Botanical name/plant family: Apium graveolens repaceum
Important practices: Like celery, I should be purchased organically, as conventionally grown versions are likely to have high pesticide residue levels.
Harvest season: Find me from October to February.
Great source of: Vitamins C, K and B6. I’m lower in strachy carbs than most root vegetables, so substituting me in for part of a recipe lowers the overall carbohydrate and calorie content.
Storage methods: Trim my roots and stalks, then wrap me up in plastic and store me in the fridge for up to 10 days.
Peel me and add some lemon juice or vinegar to prevent browning while preparing.
Add me raw to salads
Grate me into a remoulade with mayo, lemon juice and dijon mustard.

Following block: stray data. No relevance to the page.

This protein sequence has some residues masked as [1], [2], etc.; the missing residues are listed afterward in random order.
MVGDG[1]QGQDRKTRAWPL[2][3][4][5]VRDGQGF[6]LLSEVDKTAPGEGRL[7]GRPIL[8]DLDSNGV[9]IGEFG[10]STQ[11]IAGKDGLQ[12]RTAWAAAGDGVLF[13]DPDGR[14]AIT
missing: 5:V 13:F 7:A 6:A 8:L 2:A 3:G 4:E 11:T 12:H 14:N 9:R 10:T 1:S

Substitute me partially for potatoes in soups, stews, hashes, casseroles, or mash me with them!
I’m also great roasted.
World cuisines: Celeriac is popular in the Mediterranean, especially in France. I’m also especially popular in German cuisine, much more so than in the U.S.!
Pairings: I have a strong, distinct flavor similar to celery, so I’m best paired with other strong flavors to balance me out, such as ginger, dill or horseradish. I’m great with other root vegetables like potatoes, parsnips or turnips, as well as mushrooms, cauliflower and leeks.
I’m one of the oldest root vegetables in history!
I’m technically the same plant as celery, but I’m cultivated for my root instead of my stem.